Political failure puts out lights
Aug 02, 2012
India was hit by its second major power failure in 36 hours on Tuesday after its ailing national grid collapsed during peak hours. Millions of commuters were left stranded. Around half of India’s population of 1.2 billion people went without power for five hours.
India’s power minister, Sushil Kumar Shinde, recently promoted to interior minister, says the country’s northern states triggered the blackouts by drawing more than their power quota to help drought-stricken farmers irrigate their crops. However, opposition leaders said the cuts were a “huge failure of management in the power sector” by Prime Minister Manmohan Singh’s government.
What the commentators said:
“There’s a hole at the heart of India’s economy,” said Lex in the FT. “And since the lights don’t seem to work, the nation risks falling into it.” The sector’s economics “do not add up”. The fuel companies can’t produce enough coal for the power stations, so the shortfall has to be imported, raising input prices. But, as consumer electricity tariffs are capped, suppliers have to sell power at a loss.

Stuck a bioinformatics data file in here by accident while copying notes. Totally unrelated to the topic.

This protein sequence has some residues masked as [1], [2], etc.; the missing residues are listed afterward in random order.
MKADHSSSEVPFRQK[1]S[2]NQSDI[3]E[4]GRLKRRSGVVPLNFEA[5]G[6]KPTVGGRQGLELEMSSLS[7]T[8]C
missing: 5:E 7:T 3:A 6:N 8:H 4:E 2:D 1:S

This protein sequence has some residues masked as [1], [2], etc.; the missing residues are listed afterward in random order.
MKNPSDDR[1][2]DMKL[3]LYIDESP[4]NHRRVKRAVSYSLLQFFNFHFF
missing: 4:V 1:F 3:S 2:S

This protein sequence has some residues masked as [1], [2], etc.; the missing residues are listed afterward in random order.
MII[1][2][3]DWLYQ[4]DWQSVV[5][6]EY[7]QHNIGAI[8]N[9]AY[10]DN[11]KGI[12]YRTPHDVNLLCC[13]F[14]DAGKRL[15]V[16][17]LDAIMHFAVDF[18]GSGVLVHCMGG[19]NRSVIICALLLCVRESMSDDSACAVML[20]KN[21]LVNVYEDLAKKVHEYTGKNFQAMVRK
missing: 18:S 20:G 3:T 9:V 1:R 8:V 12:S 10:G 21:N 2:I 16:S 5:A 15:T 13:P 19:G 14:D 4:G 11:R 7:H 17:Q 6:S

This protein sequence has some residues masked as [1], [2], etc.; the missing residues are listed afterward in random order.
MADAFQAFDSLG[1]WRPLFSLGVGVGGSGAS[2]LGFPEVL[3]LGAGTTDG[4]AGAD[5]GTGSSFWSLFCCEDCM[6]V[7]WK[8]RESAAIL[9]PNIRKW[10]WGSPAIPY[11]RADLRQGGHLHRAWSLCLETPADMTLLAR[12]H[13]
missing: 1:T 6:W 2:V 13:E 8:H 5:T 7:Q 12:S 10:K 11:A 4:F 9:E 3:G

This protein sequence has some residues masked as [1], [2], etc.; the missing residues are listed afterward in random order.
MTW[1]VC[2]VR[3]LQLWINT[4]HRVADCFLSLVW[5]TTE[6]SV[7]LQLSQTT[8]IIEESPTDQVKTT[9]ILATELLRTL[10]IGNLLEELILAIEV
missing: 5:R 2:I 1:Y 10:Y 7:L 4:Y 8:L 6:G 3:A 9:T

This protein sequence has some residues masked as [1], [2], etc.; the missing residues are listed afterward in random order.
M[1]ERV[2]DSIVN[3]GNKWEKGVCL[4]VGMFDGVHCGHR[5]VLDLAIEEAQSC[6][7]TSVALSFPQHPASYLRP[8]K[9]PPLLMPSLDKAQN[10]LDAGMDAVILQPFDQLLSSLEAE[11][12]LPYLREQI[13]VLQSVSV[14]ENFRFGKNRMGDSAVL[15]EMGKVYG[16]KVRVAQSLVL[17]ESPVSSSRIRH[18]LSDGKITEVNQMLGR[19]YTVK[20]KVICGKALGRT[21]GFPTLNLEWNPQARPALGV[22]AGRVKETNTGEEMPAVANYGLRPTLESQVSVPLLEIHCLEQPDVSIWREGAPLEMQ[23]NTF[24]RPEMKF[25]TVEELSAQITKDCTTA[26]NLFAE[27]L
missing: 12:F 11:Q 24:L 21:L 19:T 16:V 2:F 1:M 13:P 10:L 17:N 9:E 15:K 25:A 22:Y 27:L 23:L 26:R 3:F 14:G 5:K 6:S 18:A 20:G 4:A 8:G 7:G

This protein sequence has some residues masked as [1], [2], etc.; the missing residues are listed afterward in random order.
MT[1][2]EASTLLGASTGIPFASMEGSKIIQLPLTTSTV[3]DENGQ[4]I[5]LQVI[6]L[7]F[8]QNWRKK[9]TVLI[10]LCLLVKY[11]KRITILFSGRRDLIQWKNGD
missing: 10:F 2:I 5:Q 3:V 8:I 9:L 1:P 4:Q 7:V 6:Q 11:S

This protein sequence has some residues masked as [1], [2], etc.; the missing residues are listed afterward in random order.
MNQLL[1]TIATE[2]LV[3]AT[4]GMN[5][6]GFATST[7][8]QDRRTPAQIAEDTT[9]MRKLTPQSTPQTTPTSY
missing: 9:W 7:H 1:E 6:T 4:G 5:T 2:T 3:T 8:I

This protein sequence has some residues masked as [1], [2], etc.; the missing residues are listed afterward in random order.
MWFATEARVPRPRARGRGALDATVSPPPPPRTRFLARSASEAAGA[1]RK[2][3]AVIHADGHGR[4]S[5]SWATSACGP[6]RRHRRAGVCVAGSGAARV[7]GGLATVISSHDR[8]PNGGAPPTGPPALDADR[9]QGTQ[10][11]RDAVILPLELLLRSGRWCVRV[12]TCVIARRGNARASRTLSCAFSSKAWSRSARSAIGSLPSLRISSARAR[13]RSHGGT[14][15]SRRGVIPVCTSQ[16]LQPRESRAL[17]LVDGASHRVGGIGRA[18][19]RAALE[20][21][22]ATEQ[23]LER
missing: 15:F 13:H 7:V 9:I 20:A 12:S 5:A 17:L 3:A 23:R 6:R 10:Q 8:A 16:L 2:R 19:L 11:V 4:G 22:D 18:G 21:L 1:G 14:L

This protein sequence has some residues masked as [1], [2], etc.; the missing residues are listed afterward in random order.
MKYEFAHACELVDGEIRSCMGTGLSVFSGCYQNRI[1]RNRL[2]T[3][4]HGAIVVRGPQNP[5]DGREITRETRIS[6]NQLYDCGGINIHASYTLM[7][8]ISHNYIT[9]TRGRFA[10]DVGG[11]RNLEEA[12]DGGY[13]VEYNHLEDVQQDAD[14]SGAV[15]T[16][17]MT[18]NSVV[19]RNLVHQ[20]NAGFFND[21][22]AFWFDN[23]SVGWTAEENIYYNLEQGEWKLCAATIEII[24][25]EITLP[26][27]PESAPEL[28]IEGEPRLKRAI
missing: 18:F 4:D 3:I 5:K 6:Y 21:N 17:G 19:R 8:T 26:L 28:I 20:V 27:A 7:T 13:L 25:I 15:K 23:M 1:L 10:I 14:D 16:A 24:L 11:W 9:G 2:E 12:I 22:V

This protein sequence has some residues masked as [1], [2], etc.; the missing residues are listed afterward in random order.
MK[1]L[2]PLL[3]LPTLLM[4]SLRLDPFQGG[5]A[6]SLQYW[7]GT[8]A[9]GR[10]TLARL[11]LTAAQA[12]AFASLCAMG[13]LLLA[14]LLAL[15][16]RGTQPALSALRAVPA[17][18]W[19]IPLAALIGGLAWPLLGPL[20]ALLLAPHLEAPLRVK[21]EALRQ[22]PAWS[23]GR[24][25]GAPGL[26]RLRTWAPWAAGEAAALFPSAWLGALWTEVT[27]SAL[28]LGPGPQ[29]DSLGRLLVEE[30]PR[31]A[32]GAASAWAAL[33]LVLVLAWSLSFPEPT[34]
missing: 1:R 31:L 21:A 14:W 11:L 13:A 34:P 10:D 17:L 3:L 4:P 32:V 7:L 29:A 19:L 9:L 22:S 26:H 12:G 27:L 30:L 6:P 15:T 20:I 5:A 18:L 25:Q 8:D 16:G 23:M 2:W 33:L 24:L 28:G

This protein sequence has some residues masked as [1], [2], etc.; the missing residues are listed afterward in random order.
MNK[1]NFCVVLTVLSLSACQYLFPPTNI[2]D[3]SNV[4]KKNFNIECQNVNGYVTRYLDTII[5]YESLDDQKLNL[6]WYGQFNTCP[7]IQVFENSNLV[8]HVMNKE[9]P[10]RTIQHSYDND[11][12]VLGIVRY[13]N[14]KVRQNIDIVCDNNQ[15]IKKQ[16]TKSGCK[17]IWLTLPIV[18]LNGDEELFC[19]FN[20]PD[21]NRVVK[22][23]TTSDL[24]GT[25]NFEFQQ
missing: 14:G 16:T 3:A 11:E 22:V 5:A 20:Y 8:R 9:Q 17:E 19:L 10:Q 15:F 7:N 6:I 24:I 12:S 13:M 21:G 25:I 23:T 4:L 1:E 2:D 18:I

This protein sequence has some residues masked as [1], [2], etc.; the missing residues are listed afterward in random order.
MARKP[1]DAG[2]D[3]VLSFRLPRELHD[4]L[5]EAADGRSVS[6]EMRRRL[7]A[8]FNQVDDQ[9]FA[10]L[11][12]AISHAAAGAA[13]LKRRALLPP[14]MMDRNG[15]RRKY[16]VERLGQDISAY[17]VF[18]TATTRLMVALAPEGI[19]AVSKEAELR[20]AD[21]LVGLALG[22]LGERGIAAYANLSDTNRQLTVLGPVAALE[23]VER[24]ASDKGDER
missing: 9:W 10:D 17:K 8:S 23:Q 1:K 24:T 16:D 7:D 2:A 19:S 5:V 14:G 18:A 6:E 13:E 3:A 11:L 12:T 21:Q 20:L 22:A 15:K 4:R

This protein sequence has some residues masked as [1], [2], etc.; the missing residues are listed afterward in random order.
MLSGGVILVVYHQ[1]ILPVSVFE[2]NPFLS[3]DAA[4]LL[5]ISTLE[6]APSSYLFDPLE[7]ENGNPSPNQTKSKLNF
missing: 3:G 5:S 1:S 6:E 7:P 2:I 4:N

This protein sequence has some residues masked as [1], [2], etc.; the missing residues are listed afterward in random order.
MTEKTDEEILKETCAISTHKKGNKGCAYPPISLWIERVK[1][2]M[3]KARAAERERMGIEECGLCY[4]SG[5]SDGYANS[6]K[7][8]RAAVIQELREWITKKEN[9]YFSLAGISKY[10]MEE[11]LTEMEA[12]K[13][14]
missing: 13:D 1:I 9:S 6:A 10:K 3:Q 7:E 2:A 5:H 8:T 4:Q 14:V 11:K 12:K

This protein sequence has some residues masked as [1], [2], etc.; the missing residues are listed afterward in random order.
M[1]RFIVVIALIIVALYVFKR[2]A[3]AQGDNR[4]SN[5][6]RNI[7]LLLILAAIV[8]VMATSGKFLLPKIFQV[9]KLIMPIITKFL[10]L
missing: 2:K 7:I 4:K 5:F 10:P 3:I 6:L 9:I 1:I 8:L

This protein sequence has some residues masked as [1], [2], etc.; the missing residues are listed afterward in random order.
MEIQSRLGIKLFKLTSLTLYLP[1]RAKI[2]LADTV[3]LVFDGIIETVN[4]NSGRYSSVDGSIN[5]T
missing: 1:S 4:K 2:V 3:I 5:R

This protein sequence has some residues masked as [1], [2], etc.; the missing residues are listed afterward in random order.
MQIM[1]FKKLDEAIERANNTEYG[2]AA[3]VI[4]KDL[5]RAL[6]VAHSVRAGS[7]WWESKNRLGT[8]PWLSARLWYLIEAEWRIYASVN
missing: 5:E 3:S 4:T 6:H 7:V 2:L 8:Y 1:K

India’s utilities have debts of $54bn and “the economics are only going to get worse” as power generators will have to import 20% of their coal and 40% of their gas supply by 2015 from about 10% today. This puts “enormous strain” on India’s banks. “Without far-reaching reform, Indians will continue to work in the dark.”
“India has felt like the giant set of a disaster movie,” said Banyan on Economist.com, and the blackouts – seemingly “selected by a malign God” – couldn’t have come at “a worse time”. The country faces a “slowing economy, a lame-duck government and a drought”.
After years of neglect, this has been a “disaster waiting to happen”. Coal India needs to be broken up, private-sector mining companies brought in and regulators given “more teeth”. But India’s politicians have long “ducked the challenge” and shown themselves unwilling to “tackle vested interests”.
Electricity companies are “headed by bureaucrats” and run with “little accountability”, agreed Randeep Ramesh on Guardian.co.uk. Meanwhile, China’s unelected leaders are “careful” to provide the masses with electricity and roads because these “legitimise dictatorship”. India’s free elections excuse politicians from “providing the basics of life to the masses who have elected them”.
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